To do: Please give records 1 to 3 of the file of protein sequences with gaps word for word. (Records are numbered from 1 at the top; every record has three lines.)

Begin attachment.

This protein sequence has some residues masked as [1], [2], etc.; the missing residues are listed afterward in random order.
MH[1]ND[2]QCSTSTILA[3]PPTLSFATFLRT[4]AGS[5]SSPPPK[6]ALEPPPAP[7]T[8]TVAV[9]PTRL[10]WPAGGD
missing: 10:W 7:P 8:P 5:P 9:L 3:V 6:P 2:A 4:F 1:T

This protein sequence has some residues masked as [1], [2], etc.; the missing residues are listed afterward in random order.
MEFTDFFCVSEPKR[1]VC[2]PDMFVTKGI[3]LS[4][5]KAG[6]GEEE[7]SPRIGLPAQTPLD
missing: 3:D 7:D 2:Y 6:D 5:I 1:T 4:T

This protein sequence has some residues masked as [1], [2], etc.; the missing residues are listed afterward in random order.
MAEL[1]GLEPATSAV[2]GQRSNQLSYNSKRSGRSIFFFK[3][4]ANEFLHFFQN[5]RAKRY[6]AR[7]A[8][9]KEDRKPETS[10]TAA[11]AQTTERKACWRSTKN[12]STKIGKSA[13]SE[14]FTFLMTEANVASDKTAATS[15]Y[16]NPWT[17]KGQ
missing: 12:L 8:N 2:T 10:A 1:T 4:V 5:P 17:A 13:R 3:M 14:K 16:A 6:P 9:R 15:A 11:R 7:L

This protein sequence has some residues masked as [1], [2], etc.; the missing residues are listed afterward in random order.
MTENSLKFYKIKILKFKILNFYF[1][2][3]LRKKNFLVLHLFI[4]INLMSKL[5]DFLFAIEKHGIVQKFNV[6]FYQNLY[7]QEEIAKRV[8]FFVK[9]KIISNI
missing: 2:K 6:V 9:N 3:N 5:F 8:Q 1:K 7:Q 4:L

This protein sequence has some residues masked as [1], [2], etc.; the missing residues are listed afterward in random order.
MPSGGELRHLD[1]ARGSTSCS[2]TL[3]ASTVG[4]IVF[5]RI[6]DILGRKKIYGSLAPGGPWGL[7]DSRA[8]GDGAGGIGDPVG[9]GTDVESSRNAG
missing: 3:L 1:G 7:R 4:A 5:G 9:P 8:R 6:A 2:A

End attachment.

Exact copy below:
This protein sequence has some residues masked as [1], [2], etc.; the missing residues are listed afterward in random order.
MH[1]ND[2]QCSTSTILA[3]PPTLSFATFLRT[4]AGS[5]SSPPPK[6]ALEPPPAP[7]T[8]TVAV[9]PTRL[10]WPAGGD
missing: 10:W 7:P 8:P 5:P 9:L 3:V 6:P 2:A 4:F 1:T

This protein sequence has some residues masked as [1], [2], etc.; the missing residues are listed afterward in random order.
MEFTDFFCVSEPKR[1]VC[2]PDMFVTKGI[3]LS[4][5]KAG[6]GEEE[7]SPRIGLPAQTPLD
missing: 3:D 7:D 2:Y 6:D 5:I 1:T 4:T

This protein sequence has some residues masked as [1], [2], etc.; the missing residues are listed afterward in random order.
MAEL[1]GLEPATSAV[2]GQRSNQLSYNSKRSGRSIFFFK[3][4]ANEFLHFFQN[5]RAKRY[6]AR[7]A[8][9]KEDRKPETS[10]TAA[11]AQTTERKACWRSTKN[12]STKIGKSA[13]SE[14]FTFLMTEANVASDKTAATS[15]Y[16]NPWT[17]KGQ
missing: 12:L 8:N 2:T 10:A 1:T 4:V 5:P 17:A 13:R 3:M 14:K 16:A 6:P 9:R 15:A 11:R 7:L